Business is Boring is a weekly podcast series presented by The Spinoff in association with Callaghan Innovation. Host Simon Pound speaks with innovators and commentators focused on the future of New Zealand, with the interview available as both audio and a transcribed excerpt. This week he talks to John Henderson, a partner at one of Australasia’s leading VC firms, Airtree.
One thing that we talk about a lot on this show is what it takes to make an idea successful. But one point that doesn’t always get raised, but is perhaps one of the top factors, is getting the access to the right capital at the right time. Not getting access to funds at the right time to grow equals failure. Getting capital that demands you do the wrong things spells trouble. Getting capital and not spending it well also spells trouble.
It is an industry where one win can carry ten losses, and changes in markets, technology and personnel can turn a sure fire bet into a tanker. It’s an area that fascinates. People like the team from A16Z have done a great job in popularising the founder centric VC and approach, and the way some of their influences have been portrayed on shows like Silicon Valley mean that the VC process in pop culture is seen as a big exciting chase.
But what’s the process really like? What kind of people are able to do it? And if you’re a company with a big dream, how do you get a top VC behind you?
This week’s guest is here to help. John Henderson is a partner at one of Australasia’s leading VC firms, Airtree. They have investments in great companies like Canva, Prospa and Joyous, as well as locally-led ventures such as 90 Seconds and Thematic. John came back to Australia after being a founding principal at transatlantic venture firm White Star Capital which invested in well-known companies such as Dollar Shave Club. He got into VC investing by being part of successful companies like Summly and Facebook, and early in his career, management consulting.
To talk about what it’s like and how it works, John joined the podcast.
There’s a couple of ways people can become VCs. One of the more well-known ones is by being a founder or by being deeply involved with a company that’s run through a VC process. That was your way into it with Summly, wasn’t it?
Sort of. I joined Summly very early in the journey before we launched the product. I was suddenly in a unique company in the sense that our founder Nick D’Aloisio was 16 when I joined Summly, and that came with challenges and benefits. But he was an exceptional young man who built a team around him, attracted VCs and a bunch of high profile of angel investors. When we raised the first round for Summly, [it was at a] time when party rounds were a real thing and we had this who’s who of interesting people behind us: Stephen Fry, Ashton Kutcher, Brian Chesky, Yoko Ono, Rupert Murdoch. It was this remarkable group of people who’d joined to help.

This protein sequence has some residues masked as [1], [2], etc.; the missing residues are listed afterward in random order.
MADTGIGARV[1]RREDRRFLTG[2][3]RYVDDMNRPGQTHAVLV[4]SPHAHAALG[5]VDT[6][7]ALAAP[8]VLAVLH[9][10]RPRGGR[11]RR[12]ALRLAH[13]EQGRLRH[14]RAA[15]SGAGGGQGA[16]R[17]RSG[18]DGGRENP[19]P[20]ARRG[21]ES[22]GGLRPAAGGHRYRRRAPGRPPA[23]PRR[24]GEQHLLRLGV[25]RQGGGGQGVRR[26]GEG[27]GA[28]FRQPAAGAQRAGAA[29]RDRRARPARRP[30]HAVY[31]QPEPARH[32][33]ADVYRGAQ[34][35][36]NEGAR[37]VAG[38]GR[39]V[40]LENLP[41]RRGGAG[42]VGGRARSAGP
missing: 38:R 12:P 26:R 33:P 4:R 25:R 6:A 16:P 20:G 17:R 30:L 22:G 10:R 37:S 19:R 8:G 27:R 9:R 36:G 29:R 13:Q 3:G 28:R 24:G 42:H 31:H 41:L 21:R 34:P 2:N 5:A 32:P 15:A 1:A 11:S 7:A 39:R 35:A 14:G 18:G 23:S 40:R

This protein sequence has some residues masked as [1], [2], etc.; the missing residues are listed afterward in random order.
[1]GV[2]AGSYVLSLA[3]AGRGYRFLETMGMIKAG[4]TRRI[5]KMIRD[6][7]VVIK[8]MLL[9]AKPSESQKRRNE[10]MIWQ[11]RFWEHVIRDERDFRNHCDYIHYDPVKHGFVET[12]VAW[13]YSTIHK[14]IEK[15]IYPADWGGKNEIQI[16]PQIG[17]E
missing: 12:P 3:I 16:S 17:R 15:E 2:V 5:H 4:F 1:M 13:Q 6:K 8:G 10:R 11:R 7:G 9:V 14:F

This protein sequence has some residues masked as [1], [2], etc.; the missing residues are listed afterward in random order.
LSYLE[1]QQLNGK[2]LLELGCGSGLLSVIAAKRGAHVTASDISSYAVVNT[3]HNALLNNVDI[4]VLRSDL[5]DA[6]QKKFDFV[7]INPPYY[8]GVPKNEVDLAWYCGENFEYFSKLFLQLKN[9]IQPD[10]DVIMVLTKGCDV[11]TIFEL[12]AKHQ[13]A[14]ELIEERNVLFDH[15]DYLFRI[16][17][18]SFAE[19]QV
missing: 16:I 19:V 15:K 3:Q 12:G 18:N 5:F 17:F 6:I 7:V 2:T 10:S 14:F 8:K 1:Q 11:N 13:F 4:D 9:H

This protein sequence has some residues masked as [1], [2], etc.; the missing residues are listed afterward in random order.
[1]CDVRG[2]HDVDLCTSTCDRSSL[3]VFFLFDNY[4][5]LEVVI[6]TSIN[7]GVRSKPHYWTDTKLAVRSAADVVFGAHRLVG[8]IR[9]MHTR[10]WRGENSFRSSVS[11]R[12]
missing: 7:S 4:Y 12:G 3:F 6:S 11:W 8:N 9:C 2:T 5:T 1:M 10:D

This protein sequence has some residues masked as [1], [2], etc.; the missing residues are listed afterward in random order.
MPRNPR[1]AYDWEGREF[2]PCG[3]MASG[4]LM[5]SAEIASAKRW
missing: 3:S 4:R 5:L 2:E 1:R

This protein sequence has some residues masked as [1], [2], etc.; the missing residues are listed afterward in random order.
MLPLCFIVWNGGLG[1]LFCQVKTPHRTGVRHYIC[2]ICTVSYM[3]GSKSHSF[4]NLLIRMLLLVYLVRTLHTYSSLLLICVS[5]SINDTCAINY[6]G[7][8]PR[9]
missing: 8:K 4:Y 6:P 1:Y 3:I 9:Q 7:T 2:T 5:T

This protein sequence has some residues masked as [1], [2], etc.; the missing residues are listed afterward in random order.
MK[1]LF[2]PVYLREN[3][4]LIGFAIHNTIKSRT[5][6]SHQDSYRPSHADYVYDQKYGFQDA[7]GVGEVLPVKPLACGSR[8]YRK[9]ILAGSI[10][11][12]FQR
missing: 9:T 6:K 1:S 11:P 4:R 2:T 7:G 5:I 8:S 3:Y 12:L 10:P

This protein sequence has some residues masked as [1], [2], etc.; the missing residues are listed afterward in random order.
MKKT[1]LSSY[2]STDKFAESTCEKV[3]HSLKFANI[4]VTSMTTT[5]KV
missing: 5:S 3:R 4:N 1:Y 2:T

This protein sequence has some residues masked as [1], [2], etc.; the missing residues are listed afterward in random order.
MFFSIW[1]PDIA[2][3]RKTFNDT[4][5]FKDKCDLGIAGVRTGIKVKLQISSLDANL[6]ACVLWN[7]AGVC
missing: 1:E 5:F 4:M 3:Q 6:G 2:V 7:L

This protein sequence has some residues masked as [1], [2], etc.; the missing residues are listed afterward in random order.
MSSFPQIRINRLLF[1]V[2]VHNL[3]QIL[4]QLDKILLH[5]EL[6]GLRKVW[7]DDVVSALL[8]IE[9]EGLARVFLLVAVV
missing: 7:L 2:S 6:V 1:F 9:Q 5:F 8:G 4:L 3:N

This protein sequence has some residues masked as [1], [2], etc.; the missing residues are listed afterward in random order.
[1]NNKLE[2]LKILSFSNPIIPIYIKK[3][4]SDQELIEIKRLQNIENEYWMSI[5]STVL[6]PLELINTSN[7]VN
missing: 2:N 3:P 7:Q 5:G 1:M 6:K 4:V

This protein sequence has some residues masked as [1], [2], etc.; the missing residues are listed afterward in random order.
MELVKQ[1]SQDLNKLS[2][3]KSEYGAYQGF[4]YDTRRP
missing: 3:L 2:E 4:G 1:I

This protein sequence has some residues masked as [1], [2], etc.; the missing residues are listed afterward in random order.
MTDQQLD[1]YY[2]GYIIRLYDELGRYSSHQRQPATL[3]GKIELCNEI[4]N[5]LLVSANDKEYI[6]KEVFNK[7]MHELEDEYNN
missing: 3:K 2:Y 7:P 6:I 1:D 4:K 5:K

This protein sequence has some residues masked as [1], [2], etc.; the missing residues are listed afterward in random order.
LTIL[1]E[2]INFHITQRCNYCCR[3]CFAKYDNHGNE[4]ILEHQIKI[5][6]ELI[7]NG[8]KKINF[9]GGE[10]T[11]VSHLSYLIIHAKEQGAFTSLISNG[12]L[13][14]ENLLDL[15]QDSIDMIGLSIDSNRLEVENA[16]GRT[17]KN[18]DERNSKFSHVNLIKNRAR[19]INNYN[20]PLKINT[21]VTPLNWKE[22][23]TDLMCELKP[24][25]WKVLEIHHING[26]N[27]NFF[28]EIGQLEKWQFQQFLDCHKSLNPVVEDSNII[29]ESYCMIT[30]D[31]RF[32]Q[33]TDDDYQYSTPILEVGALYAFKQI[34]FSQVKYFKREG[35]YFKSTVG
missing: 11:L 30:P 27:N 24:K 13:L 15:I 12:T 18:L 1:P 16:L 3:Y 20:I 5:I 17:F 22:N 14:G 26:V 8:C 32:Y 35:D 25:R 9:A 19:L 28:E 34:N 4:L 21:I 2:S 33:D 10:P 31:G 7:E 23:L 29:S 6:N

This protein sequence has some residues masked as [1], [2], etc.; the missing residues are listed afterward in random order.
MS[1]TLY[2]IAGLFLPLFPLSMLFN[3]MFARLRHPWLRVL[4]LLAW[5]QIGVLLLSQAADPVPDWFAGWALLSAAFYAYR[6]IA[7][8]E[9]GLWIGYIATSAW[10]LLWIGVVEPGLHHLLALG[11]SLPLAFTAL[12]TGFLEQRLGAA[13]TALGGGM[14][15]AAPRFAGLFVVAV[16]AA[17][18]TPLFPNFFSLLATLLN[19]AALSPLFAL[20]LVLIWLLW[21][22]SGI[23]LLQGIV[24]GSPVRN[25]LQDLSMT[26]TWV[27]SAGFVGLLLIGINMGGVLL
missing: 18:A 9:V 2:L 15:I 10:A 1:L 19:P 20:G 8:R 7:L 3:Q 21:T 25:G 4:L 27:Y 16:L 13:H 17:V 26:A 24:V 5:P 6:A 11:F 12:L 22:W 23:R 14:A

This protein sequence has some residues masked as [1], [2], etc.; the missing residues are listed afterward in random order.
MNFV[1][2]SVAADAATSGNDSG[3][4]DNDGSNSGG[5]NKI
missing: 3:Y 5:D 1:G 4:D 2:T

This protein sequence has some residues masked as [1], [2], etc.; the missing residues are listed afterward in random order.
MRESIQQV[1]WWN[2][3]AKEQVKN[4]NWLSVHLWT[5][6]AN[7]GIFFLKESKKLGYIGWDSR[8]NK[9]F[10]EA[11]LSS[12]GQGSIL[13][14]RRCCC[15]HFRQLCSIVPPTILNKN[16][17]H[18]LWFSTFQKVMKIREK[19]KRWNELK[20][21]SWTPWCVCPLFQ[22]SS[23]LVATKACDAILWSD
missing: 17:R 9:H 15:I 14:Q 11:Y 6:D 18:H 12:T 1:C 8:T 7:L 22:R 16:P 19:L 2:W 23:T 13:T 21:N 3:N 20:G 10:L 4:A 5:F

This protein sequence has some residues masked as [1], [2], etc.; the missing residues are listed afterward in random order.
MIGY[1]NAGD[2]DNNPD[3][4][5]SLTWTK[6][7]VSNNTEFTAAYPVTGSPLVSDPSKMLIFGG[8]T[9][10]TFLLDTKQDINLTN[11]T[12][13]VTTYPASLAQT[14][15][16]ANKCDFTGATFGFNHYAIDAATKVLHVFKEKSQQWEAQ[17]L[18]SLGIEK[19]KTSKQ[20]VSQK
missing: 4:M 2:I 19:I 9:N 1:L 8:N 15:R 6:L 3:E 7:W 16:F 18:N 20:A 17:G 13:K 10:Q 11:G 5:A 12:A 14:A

They were all backing this vision at Summly which was [the idea that] we could algorithmically summarise content everywhere and anywhere. This was at the time when smartphones were on the way up and not necessarily ubiquitous yet. So one of the big questions was: how do you consume content that’s designed for a desktop screen on a mobile? Nick had designed a summarisation algorithm which could take content of any length and bring it down to 4-5 sentences.
We started with the news because that’s a great daily use case. You don’t need the summary to be great to get the gist of the news but you want a bit more than the headline. We ended up winning a couple of design awards, raised venture capital from angel investors and then Horizon ventures. The rest is history.
What led you, as someone who was successfully working in a pretty important part of Facebook, to jump to working for a company run by a 16-year-old? That would’ve been quite a big decision to make.
A huge decision. Coming from Bush Campus I had unfinished business with the startup world and aspirations to either start or be part of something from the very beginning and see it through to success. So I always wanted to start something again or join something in the early days.
I think when I met Nick, I just knew there was something special about him… and I just wanted to be part of his story. In Nick, I saw the magnetism, the charisma, the technical capability, the product vision. Every box in my eyes – this was before I was a VC – was ticked as far as thinking ‘this is someone I want to work for’. That’s a criteria I still use today.
So it was a huge decision to join him but you’ve got to take some risks in your life. That was a calculated risk that worked out. But it was really a bet on a person and Nick delivered on that.
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